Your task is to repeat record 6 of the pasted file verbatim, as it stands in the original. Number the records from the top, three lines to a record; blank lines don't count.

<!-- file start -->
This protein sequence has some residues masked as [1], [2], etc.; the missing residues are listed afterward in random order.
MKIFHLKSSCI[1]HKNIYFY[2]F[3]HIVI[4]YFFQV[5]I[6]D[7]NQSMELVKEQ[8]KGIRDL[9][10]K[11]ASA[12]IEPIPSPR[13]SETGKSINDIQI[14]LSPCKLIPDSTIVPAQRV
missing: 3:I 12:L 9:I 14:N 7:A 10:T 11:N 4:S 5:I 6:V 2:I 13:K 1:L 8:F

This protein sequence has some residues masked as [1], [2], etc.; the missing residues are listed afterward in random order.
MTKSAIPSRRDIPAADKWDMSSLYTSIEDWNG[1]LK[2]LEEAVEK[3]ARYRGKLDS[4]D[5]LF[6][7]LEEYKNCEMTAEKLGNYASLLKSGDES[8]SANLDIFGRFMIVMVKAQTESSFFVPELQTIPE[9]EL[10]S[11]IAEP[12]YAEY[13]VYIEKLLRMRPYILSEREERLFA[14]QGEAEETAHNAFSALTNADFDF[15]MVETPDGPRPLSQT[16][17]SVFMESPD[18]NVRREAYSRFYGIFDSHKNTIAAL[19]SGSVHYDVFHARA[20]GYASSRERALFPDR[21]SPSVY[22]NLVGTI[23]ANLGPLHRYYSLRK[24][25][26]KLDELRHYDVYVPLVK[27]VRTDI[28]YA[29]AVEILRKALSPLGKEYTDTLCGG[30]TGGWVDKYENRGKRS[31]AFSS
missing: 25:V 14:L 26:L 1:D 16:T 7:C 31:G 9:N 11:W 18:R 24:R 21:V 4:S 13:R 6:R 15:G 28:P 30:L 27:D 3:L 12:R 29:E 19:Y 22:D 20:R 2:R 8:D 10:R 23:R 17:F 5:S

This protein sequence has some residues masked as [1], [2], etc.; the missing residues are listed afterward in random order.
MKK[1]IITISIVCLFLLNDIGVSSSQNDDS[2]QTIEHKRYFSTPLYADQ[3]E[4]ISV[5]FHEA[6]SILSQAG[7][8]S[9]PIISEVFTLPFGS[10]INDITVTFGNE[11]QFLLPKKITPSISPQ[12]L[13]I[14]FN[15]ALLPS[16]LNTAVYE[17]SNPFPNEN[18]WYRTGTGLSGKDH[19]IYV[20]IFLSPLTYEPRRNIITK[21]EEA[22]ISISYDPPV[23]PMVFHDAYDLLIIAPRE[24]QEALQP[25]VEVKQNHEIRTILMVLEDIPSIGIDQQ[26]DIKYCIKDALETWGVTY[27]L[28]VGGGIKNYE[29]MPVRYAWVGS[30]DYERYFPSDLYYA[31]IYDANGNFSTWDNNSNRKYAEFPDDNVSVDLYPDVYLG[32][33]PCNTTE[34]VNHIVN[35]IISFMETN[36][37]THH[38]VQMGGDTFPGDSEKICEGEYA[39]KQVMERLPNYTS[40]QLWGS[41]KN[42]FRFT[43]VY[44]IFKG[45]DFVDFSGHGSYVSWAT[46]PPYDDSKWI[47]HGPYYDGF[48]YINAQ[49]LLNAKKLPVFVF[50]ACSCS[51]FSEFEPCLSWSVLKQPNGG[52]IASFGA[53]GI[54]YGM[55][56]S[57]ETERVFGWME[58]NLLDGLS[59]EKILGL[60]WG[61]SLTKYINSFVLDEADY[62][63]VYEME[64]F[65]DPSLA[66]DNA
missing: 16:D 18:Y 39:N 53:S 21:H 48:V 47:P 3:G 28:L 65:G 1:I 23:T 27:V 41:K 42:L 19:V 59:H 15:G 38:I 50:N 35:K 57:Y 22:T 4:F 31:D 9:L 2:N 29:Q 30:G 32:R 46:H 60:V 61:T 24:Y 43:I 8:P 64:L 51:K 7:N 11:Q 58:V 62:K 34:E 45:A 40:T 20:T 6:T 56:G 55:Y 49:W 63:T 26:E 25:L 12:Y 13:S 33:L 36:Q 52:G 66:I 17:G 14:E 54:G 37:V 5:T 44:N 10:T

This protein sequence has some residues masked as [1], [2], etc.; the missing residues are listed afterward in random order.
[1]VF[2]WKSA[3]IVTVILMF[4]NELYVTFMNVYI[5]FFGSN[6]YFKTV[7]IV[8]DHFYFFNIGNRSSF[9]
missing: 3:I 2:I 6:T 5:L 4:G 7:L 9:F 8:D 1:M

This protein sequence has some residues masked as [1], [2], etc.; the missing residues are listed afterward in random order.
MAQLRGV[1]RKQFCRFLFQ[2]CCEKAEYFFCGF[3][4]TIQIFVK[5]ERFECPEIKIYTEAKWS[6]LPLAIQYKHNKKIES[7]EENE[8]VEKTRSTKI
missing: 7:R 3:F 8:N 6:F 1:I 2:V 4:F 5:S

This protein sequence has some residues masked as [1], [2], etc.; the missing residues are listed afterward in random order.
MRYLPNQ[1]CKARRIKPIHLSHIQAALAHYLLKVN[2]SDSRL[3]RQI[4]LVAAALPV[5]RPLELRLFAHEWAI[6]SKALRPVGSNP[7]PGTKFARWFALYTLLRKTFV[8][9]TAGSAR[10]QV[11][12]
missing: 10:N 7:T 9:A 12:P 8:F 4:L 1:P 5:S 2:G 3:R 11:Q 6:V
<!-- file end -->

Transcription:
This protein sequence has some residues masked as [1], [2], etc.; the missing residues are listed afterward in random order.
MRYLPNQ[1]CKARRIKPIHLSHIQAALAHYLLKVN[2]SDSRL[3]RQI[4]LVAAALPV[5]RPLELRLFAHEWAI[6]SKALRPVGSNP[7]PGTKFARWFALYTLLRKTFV[8][9]TAGSAR[10]QV[11][12]
missing: 10:N 7:T 9:A 12:P 8:F 4:L 1:P 5:S 2:G 3:R 11:Q 6:V